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01: Lines on a map

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Episode one of Goldsmiths' thematic audio series telling the stories behind our latest research.

For its maiden voyage, New X Change brings you ‘Lines on a map’, with five chapters on a subject that couldn’t be more relevant right now – migration.

You can’t have failed to notice the unfolding humanitarian disaster that has become known as the European Migrant Crisis, a part of what the UN recently described as the largest displacement of people since records began.

The Crisis has come to embody many of the fears that 21st century western governments are only too eager to pass on to their citizens, whether it’s the spectre of terrorism and the threat of radical Islam, or economic instability.

Here we bring you stories that contextualise the current obsession with protecting national borders in an increasingly globalised and connected world. We hear from world-leading social scientists, media theorists and creative practitioners, as well as migrants themselves. 

 

“The voices of my husband and daughters filled the room…it was all I could do not to cry as I sat listening to their news”

Anna Burns talks to Dr Mirca Madianou about how successive revolutions in communications technology have changed the way families separated by oceans and continents stay in touch. From handwritten letters and cassette tapes, to Skype and social media, discover how new technologies are not only facilitating long-distance communication, but shaping relationships between parent and child. 

Dr Mirca Madianou co-convenes the MA Media & Communications in Goldsmiths' Department of Media and Communications.

Thanks to contributors Samantha Portillo and Samuel Cabbuag. Extracts read by actors from the book Migration and New Media by Mirca Madianou and Daniel Miller.



“The dream happens to him”

Al Riddell and Harriet Onyett delve into a recent exhibition responding to the seminal 1975 book, A Seventh Man, by John Berger and Jean Mohr.

The Migrating Dreams and Nightmares exhibition was curated by Goldsmiths’ Methods Lab – a pioneering group of sociologists exploring new ways of doing social research. It brought together artists and academics to respond to the book and the theme of migration through new artworks and public talks. 

Featuring Dr Nirmal Puwar, reader in Sociology at Goldsmiths.



“You’re always an outsider, but you are free…”

Chris Delaney, Harriet Onyett and Louise Tjaerandsen collaborate with dramaturge Dr Fiona Graham to weave a non-linear, layered tale of belonging in New Zealand and London.  

Members of the Maori community in London reflect on their complex sense of cultural identity in fragments cleverly juxtaposed with Fiona’s discussion of the nature of her theatre performance work.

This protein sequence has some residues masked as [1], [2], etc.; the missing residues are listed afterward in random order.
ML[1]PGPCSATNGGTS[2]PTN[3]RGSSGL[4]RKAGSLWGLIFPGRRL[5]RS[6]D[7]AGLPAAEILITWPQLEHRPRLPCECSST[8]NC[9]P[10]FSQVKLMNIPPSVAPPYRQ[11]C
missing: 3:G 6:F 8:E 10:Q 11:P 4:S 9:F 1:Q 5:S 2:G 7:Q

Dr Fiona Graham is the convenor for the MA Writing for Performance and Dramaturgy in the Department of Theatre and Performance at Goldsmiths



“Her ridged posture screamed ‘Foreigner, know your place!’”

A young man boards a plane, but he’s not travelling for business or pleasure, he’s being deported. As he fastens his seatbelt, his phone vibrates. Expecting a heartfelt parting message from friends, he instead reads a text from the UK Border Agency, wishing him farewell and a good journey.  

In this story, Tyler Hill talks to sociologist Professor Les Back about his long-term project exploring how different people establish a sense of belonging in London.

Find out how technology makes us more connected and mobile than ever before, but is also implicated in increasingly sophisticated ways of separating us.  

Les contributes to the MA in Social Research and teaches undergraduate courses in the Department of Sociology, such as Cultural Politics and Globalisation.

Thanks to contributors Charlynne Bryan, and Shamser Sinha.



“These who’re coming in now begrudge you…I dread to see what comes of it”

We’ve recently witnessed mainstream politicians in the UK using the language of biblical plagues where refugees become ‘swarms’ ready to sweep across the country from a camp in Calais known as ‘the Jungle’.

And we’ve seen the term ‘migrant’ become increasingly toxic under the burden of sensationalising headlines that the Prime Minister has been only too eager to evoke in the House of Commons.

Adela Earlington and Tom Hill collaborated with sociologist Dr Michaela Benson to explore the fundamental question ‘Who is a migrant?’ We hear from academics, students and older generations of migrants who reflect on this complex question in which their sense of self and belonging are bound. 

Michaela runs and teaches undergraduate courses in the Department of Sociology, including Practising Urban Ethnography and the MA module Theory, Concept and Method.